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New ‘sweetness scale’ to feature on Alsace wines

From the 2021 harvest, a standardised sweetness guide will be required on all Alsace wine labels to guide consumers and wine professionals.

A new labelling initiative that clearly pinpoints the sweetness of a wine will come into play on bottles from the 2021 Alsace vintage onwards. Prompted by the Alsace wine industry itself, proposed by the Association of Alsace Wine Growers, it is hoped the system will give consumers and wine professionals greater clarity on what’s inside the bottle, and therefore increase buyer confidence.

It centres on sweetness guidelines already in place in the European Union, and while Crémant d’Alsace, the region’s traditional method sparkling wine, already adheres to sweetness guide regulations, still wines from the appellation will now follow suit.

The labelling law was officially passed in May 2021, but as the Alsace harvest does not usually begin until September or October time, the new labels will not have appeared on shelves as yet.

Wine producers have two options in terms of how they indicate the sweetness of a product. The first is to clearly state whether its contents are ‘sec’ (dry); ‘demi-sec’ (off-dry); ‘moelleux’ (medium-sweet) or ‘doux’ (sweet).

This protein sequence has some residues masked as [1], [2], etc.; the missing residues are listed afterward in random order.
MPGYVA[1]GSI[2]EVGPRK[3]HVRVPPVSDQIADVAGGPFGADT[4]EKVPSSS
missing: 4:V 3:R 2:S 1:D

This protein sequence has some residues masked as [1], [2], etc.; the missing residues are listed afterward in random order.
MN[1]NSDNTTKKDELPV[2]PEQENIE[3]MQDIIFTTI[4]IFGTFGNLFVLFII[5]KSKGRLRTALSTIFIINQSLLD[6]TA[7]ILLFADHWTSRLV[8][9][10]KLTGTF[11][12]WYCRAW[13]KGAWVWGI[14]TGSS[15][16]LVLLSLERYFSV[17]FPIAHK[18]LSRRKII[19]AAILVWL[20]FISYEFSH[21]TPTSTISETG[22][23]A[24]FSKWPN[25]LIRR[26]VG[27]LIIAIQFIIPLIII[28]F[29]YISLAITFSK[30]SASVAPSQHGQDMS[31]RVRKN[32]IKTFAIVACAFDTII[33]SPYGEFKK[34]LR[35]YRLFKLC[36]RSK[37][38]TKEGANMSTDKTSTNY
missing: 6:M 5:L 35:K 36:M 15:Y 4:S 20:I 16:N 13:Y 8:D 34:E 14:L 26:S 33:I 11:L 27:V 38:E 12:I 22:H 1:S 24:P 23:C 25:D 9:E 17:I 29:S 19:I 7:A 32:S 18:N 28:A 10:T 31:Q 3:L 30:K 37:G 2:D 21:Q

Alternatively, a visual sweetness scale can be used, with an arrow clearly pointing to one specific level (see below).

The four sweetness categories are defined using an EU model that takes account of the tartaric acid content as well as the sugar. Balance between residual sugar and acidity is essential in wine, especially for whites, therefore the level of acidity in wine plays a part in its sweetness level.

As per the new guidelines, a dry or ‘sec’ wine is defined as one in which the sugar content of the wine does not exceed 4g/litre.

A medium-dry (demi-sec) contains a sugar content of between 4g/litre and 12g/litre.

Mellow or ‘moelleux’ wines have a sugar content of between 12g/litre and 45g/litre.

A sweet (doux) wine features a sugar content in excess of 45g/litre.

The new labelling guide system for Alsace wines applies to advertising, marketing materials, invoices, and other containers as well as wine labels.

The hope is that it will prove particularly useful to sommeliers when deciding which wines to recommend to diners to pair with their food.

Winemakers also hope it will put paid to any popular misconceptions in international markets. For example, the assumption that all Alsace Rieslings are sweet, when in fact most are made in a dry style.



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